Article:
News

The Bethel starter pack

Everything that you need to survive and thrive in the Bethel Bubble. Captions by Jamie Hudalla, Lindsey Micucci and Mary Hitt. Photos by Katie Viesselman and Mara Hayes. Keep Reading

Culture Arts & Lifestyle

Transforming Bethel’s DNA

Chief Diversity Officer Ruben Rivera discusses exclusive Christianity and tackles what it means to be a reconciler amidst diversity in Bethel University’s community. By Emma Harville Junior Hilda Davis knows what it’s like to be the only one. Pulling up to Edgren Hall at Bethel University her freshman year, she knew that it would be different from Champlin Park, the diverse high school she spent her last four years at. What she didn’t anticipate was the lack of connection she would feel with the rest of the student body because of that difference. Davis was shocked during Welcome Week as white students flooded the campus, but she couldn’t seem to find many students who looked like her. She sat in several general education courses in which she was the only student of color. When she greeted a group of girls on her floor, she was met with little response. Discouraged,… Keep Reading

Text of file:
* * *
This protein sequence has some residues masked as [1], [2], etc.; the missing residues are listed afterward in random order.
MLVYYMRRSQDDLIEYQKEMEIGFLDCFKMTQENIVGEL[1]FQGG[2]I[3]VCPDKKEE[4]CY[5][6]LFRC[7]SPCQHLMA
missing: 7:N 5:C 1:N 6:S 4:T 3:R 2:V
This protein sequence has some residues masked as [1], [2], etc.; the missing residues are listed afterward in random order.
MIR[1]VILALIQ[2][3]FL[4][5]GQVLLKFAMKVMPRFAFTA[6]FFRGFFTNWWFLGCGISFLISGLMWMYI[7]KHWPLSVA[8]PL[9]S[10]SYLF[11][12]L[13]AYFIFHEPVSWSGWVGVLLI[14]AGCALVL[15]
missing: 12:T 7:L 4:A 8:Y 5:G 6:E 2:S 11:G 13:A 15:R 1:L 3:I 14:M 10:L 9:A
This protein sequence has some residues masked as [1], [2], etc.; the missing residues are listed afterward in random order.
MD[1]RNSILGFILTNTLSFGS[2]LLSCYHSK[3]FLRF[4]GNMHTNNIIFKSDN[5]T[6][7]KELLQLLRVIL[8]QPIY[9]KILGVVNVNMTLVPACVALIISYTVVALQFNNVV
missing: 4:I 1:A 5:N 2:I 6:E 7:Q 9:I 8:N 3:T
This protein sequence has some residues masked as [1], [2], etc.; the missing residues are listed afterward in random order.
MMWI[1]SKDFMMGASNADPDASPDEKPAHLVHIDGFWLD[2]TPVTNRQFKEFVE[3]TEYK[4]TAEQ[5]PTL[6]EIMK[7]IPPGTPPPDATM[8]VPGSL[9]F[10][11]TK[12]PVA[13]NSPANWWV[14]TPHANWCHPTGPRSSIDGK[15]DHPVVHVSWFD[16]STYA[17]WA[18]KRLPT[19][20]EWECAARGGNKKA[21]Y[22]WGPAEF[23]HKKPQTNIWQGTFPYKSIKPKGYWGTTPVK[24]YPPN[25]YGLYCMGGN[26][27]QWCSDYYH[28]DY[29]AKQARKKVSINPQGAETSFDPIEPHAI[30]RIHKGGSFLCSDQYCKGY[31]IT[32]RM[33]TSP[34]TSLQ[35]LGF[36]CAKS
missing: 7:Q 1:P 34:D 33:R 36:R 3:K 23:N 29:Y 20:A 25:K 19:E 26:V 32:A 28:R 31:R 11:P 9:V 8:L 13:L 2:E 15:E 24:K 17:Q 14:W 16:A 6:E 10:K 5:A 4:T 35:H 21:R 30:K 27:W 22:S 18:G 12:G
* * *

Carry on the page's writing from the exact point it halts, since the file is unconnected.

Culture Arts & Lifestyle

A 1950s Hangover